How to spot a Fake dial – Citizen Bullhead 67-9356


One of the most replicated (so called “aftermarket”) dials for vintage Citizen watches is the dial for the wellknown “bullhead” chronograph. The original bullhead dial, the one with an octagonal SS case is either black with white sub-dials or white with black sub-dials. If you see one with a different color, for sure, it is not original. Sometimes you can find one that looks just the way it should, but let’s wait a minute. Let’t put on the magnifier and compare the original dial with the fake one.

I have posted two photos. The fake dial is the one where you can see the entire watch, on the left,  all the details are from an original dial, on the right. Click on the pictures1 to magnify them.

In the first picture we can clearly see:

Citizen Bullhead fake aftermarket dial

1 – the “500” is not where is supposed to be on the fake one. It is miss-placed at the 38th marker, not at the 36th, as it should be.

2 – the “TACHYMETER” writing on the aftermarket one is too long (this is why the “500” is misplaced too) and the second “T” on the fake one is after the 1 o’clock hour marker as for the real one the “T” is before the hour marker.

3 – the applied hour markers should have two levels, on the lower level is the luminous dot. On the fake dial the hour marker is flat, without this particularity.

4 – the markings are not correct on the fake one

5 – the sub-dials (minute and hours) should be carefully made (with a nice concentric pattern) and nor shiny

6 – The tachymeter scale numbers are not allowed to touch the other lines printed on the dial. The execution lack finesse at the fake dial.

The second picture: 

Original dial for Citizen Bullhead and fake aftermarket dial

1 – the “Chronograph” and “automatic” are better centered at the original part

2 – the applied “Citizen” logo has better quality on the real dial

3 – there should be more space between the “Chronograph” and “Automatic” on the original

4 – the overall printing is way better at the original Citizen dial and a direct comparison under magnification will make it all crystal clear

For sure there are other mistakes too but these are the obvious ones.

As a conclusion, I suggest that any buyer and Vintage Citizen Collector should take it’s time (and the magnification) and not waste all this money on fake watches. Remember that “Aftermarket” means “Fake”.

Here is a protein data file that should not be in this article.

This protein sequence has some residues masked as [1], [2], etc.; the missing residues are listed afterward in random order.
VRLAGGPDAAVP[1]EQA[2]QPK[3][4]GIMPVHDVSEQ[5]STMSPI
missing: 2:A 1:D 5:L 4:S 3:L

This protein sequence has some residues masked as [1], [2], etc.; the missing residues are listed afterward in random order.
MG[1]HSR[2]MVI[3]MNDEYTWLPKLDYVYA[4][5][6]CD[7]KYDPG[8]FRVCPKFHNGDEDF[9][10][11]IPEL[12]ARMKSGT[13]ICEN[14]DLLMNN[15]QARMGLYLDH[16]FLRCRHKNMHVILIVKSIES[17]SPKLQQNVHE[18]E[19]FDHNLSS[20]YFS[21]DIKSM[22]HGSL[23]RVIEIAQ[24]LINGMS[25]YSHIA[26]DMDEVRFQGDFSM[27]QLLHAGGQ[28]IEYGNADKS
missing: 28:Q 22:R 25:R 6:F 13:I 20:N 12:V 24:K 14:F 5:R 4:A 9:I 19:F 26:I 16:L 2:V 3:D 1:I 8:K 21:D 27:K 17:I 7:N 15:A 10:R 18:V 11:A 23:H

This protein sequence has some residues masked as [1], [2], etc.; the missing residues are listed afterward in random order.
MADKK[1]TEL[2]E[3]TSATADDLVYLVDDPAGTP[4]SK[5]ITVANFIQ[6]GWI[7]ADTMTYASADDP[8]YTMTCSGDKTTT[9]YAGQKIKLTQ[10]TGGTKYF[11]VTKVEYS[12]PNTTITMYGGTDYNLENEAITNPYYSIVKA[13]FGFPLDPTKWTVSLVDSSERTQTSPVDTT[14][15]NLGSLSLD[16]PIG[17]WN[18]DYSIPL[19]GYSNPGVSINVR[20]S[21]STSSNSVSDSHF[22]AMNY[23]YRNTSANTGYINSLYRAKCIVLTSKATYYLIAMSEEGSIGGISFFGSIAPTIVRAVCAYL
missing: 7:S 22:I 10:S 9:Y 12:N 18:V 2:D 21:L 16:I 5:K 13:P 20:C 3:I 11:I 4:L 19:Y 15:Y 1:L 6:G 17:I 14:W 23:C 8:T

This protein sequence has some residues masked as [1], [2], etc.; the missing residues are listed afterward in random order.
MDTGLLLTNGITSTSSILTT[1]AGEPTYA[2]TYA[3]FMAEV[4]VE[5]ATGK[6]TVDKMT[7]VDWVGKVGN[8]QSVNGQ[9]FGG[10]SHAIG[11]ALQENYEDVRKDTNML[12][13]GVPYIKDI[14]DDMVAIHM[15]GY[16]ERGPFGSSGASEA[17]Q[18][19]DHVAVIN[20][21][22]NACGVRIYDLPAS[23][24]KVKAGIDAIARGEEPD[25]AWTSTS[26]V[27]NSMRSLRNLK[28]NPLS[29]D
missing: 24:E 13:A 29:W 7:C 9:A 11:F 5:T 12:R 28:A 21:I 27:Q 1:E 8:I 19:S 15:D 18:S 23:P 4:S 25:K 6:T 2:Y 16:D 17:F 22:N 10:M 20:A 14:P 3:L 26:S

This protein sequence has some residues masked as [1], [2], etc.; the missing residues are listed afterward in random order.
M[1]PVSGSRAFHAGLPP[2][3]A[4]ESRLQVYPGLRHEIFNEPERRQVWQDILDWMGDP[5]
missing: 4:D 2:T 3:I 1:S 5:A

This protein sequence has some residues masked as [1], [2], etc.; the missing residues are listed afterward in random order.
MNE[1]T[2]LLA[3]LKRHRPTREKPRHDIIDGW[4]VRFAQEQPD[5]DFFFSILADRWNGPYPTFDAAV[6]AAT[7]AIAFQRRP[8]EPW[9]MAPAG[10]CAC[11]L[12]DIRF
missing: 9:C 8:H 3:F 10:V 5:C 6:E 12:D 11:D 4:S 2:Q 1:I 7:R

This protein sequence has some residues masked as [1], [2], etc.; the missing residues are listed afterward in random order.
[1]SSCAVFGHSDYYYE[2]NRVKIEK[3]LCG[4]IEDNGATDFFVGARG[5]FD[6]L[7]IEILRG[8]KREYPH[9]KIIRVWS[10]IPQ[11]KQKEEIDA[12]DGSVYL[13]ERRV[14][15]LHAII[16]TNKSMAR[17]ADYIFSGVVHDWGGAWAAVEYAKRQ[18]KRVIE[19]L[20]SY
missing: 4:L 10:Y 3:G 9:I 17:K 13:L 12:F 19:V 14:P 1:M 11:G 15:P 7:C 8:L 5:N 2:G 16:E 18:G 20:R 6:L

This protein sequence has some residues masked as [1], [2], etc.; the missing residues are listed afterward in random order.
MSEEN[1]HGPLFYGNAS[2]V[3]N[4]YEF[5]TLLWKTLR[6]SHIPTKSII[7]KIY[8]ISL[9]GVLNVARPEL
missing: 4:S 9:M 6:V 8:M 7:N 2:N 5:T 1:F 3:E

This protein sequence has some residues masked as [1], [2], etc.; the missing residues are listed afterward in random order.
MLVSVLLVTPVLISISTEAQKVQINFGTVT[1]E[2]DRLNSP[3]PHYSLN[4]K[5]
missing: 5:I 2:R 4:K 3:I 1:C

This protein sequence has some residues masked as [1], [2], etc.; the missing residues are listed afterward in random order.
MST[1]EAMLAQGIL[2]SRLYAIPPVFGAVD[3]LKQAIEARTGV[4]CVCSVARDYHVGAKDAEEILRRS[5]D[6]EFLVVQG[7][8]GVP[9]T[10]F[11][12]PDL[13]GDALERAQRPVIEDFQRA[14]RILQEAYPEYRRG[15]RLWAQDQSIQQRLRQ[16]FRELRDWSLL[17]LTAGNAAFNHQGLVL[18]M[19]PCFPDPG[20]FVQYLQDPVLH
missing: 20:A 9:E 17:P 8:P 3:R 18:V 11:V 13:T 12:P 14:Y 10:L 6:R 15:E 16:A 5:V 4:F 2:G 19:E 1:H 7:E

read more about this chronograph watch  here:

https://vintagecitizenwatches.com/2013/12/24/citizen-bullhead-chronograph-67-9356/

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15 thoughts on “How to spot a Fake dial – Citizen Bullhead 67-9356

  1. Dear collector, can you contact me on my mail, Im currently tracking one bullhead on ebay,am would like your opinion about it. Thank you

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  2. Pingback: The other “forgotten” Japanese Automatic Chronograph – Citizen 8110 Challenge Timer | musingsofawatchaddict

  3. Why do you keep referring to aftermarket dials & bezels as fake? As they arn’t, as they are 100% legal in all OECD countries, even with trademark markings. The fact is exemptions exist for aftermarket parts, they were bought in for the benefit of motorists, so auto repairers did not have to pay inflated prices for OEM parts & motorists could go to any garage rather than just workshops of licensed dealers of the brand in question. Trademark exemptions were created to so aftermarket parts suppliers could still supply parts that have the auto makers names on it – for example a die cast alloy or plastic moulded radiator grill that has a Ford symbol cast into the middle of it.

    Although these exemptions were brought in for the benefit of motorists & independent repairers, they apply across all industries. Because of these trademark exemptions it is quite legal for anyone to make aftermarket parts for watches, even parts that contain the trademark of the original manufacturer, this is the same in all OECD countries that haved signed up to GATT.

    So even a aftermarket dial with even Citizen written on it, let alone Rolex, is quite legal. It only becomes illegal if it gets misrepresented as a OEM part. You know Porsche knowingly had a ‘904’ in it’s museum temporarily (while another one was getting work done) that had both a replica frame & body & primarily aftermarket drivetrain, with wheels made in Australia to the same design as the original, but it was built so accurately, they had no problem with it sitting there. So why be a parts snob if Porsche isn’t. In fact the vast majority of luxury cars made in the inter war period had aftermarket bodies on them too. & it would surprise me if there was even one car that won the Pebble Beach concourse that didn’t have aftermarket or hand made parts in it.

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    • Hello!

      Because they are fake. They are made by third parties in order to cheat and get money out of it, pretending they are original, without the original manufacturer knowledge and they are using the original branding too. They are not made to specifications and are fake. This is why I call a fake… well… a fake.

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